This site is a static archive. Visit the current IWW website at ▸
Skip to main content

From Lock-out to Lock-in

Bush gives dock bosses a helping hand - By John Bekken and Brian Oliver Sheppard, Industrial Worker, November 2002

As we go to press, West Coast longshoremen are working under a Taft-Hartley injunction set to expire Dec. 26. The injunction was granted Oct. 8, replacing a 10-day lock-out of dock workers with what many workers are calling a "lock-in," forcing longshoremen to work through the busiest shipping season on the bosses' terms. "The situation is now very grave," said International Longshore and Warehouse Union member Robert Irminger. "If the long-shore workers insist on working safely under the provisions of the union's safety code, they risk being fined or even fired.

"The PMA has brought the government in," Irminger added, "which was their intention all along. This is the same government that said they would militarize the docks if the ILWU were to strike for a better contract. We can expect the government and the courts to do the employers' bidding."

ILWU officials share this concern. "We expect the employers will be dragging us to court daily, trying to bankrupt the union and throw our leaders in jail," ILWU President James Spinosa said.

An army of superintendents is running the docks trying to lay the groundwork for such actions, ILWU Communications Director Steve Stallone told the Industrial Worker. "What they're after is to try to bust the union in one fashion or another."

Under the terms of the 80-day injunction, the ILWU can be faced with contempt charges, leaders jailed, and members fined if they engage in any industrial action. U.S. District Judge William Alsup's order requires the union to ensure that "work in the maritime industry [resumes] at a normal and reasonable rate of speed."

"The employers got what they wanted . the ports will be reopened," Richard Mead, president of the longshoremen's local in the San Francisco area, told the New York Times. "We now have a new dock boss. His name is George W. Bush." The Pacific Maritime Association, an employer organization that represents 79 dock operators, had locked out 10,500 dock workers claiming a slow-down was in force. The ILWU denied there was a slow-down, but said workers were working carefully since the docks were overcrowded. Added congestion has made working on the docks like working "in the middle of a freeway," according to ILWU spokesman Tom Price. Five workers have been killed in the last six months due to unsafe conditions.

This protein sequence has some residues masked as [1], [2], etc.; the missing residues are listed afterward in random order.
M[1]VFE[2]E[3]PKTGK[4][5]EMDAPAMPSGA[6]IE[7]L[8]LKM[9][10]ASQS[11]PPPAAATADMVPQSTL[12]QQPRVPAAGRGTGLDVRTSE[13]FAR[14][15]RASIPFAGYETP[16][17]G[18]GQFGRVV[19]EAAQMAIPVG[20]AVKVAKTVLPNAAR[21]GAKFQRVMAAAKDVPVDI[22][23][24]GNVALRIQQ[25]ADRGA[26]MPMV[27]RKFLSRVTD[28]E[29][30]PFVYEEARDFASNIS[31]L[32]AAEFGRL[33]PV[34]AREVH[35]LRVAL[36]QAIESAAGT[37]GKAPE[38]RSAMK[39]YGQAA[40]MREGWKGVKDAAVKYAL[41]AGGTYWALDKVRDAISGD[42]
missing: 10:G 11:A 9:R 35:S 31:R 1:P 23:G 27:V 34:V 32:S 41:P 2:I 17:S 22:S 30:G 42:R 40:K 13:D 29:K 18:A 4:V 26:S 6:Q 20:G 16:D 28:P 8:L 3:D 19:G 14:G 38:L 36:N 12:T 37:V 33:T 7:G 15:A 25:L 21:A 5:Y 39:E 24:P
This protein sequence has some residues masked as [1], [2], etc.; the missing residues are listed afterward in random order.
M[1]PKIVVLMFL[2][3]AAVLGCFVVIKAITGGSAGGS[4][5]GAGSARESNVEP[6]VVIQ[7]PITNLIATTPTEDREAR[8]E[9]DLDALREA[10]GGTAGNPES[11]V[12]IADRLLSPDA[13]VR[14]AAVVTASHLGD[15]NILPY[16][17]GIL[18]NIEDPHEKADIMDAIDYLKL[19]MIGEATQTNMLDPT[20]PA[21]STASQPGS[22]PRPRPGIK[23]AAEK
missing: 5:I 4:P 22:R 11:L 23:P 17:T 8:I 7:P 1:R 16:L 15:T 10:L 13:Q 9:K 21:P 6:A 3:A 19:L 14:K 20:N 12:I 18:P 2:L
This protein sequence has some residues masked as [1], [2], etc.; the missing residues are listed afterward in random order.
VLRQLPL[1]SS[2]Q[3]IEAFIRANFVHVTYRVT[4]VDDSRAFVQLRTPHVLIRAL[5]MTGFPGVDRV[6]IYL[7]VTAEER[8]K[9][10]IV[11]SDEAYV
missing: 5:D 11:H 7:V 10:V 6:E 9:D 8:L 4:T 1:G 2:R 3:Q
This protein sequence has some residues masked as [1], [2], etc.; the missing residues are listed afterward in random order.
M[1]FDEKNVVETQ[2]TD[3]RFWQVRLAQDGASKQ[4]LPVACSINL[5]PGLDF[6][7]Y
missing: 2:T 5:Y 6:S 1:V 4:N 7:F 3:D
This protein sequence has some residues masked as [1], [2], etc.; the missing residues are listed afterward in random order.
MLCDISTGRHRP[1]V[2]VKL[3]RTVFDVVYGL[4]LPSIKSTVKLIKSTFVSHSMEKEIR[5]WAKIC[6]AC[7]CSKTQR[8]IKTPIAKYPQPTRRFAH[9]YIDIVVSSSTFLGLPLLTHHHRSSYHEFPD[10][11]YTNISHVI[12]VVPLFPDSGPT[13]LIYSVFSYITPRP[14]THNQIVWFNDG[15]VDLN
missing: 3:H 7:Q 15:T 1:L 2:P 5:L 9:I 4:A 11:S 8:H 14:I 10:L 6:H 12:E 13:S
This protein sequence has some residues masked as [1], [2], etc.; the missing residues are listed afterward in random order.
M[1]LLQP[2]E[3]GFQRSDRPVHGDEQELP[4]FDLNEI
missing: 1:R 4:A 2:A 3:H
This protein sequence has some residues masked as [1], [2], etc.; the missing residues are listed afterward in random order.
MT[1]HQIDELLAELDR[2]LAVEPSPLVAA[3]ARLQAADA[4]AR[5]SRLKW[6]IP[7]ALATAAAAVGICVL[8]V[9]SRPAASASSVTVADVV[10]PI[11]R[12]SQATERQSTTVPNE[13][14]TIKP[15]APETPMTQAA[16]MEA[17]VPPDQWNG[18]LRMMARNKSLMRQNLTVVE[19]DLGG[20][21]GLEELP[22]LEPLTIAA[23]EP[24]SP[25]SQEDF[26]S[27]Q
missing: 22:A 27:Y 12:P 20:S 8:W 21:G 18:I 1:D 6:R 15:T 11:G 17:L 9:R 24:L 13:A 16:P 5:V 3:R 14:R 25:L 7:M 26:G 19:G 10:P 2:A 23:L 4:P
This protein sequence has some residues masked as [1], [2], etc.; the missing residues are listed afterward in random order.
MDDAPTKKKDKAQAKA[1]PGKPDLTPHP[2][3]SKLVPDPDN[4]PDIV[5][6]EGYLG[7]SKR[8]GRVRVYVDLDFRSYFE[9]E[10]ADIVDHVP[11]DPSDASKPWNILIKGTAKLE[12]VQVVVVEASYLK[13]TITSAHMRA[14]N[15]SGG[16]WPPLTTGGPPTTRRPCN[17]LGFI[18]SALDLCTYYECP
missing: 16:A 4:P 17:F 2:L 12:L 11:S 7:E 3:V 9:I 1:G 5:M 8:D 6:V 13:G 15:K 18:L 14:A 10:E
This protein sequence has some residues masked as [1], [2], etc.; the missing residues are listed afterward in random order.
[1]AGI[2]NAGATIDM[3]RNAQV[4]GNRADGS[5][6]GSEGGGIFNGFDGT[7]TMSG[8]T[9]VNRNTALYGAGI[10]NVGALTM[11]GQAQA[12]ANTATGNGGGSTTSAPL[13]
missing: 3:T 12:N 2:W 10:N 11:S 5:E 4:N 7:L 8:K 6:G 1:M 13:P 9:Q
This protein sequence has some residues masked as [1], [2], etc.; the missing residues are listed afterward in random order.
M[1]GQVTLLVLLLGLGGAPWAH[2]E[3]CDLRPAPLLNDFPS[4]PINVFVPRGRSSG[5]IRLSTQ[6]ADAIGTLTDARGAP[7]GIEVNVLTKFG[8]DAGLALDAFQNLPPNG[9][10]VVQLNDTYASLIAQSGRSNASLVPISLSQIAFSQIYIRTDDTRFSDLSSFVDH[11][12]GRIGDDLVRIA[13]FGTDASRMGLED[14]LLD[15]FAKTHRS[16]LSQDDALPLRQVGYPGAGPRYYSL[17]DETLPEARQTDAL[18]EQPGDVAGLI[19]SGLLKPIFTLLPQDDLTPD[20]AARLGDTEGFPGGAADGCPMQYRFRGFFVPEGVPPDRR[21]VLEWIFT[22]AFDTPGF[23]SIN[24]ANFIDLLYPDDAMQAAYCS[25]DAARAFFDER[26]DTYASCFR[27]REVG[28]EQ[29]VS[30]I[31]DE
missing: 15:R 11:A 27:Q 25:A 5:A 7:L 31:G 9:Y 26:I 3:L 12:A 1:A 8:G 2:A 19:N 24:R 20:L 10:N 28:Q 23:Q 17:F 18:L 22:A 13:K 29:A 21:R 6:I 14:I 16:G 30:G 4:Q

The injunction covers 29 ports in California, Oregon and Washington. ILWU dock workers in Alaska, British Columbia and Hawaii work under separate contracts, as do dock workers on the Eastern and Gulf Coasts and the Great Lakes represented by the ILA. Separate contracts meant that cruise passenger ships and ships carrying military cargo were only briefly affected by the lock-out.

Loading War Cargo

A ship carrying military cargo was the first vessel to go to sea during the lock-out. After three days of effort, the ILWU persuaded the PMA to allow longshore workers to go back to work to get the ship under way. The union said from the outset that it was committed to shipping all military cargo, and urged the PMA to ease the lock-out to allow ILWU workers to work military cargo and ships carrying essential supplies for Alaska and Hawaii and perishable goods.

The ILWU also arranged with cruise lines to work passenger vessels.

"Negotiating" at Gun-point

The PMA has been intent on securing government intervention against dock workers since the ILWU contract expired July 1. "They have never engaged in serious negotiations," Stallone said. "They had the Bush administration waiting in the wings, waiting for an opportunity to intervene."

While the ILWU offered to give up hundreds of clerical jobs as long as the union retained jurisdiction over the work they performed, the bosses insisted on the right to subcontract union work and move new hires into a second-rate health plan. Inside and outside of the negotiating sessions, PMA worked hard to inflame the situation. PMA representatives showed up to negotiations with armed bodyguards, called in riot police armed with pepper spray in Port Hueneme near Los Angeles, and twice locked workers out of their jobs.

In January, PMA President Joe Miniace previewed the bosses' plans to lock out the union to reporters, bragging that the Association had taken out a $200 million line of credit to help it carry out the strategy. Negotiations quickly bogged down over the PMA's desire to replace union workers with non-union workers operating new technology such as scanners, sensors and remote cameras to automate the process of tracking cargo. The union wants any jobs impacted by the new technology to remain under its jurisdiction, with union members controlling the flow of all information through the terminals.

The bosses have been outsourcing this sort of work for two decades, Stallone told the IW. "We are trying to get some of those jobs back."

Every contract negotiated in the past 40 years has dealt with the impact of technology on jobs, which have been slashed from 100,000 to less than 11,000 since the 1950s. Tonnage moving through the ports has more than doubled in the last 20 years.

"Their plan is to keep whittling away, bit by bit, until there are enough nonunion jobs that they can run the ports without us," Stallone said.

Bosses Get Quick Service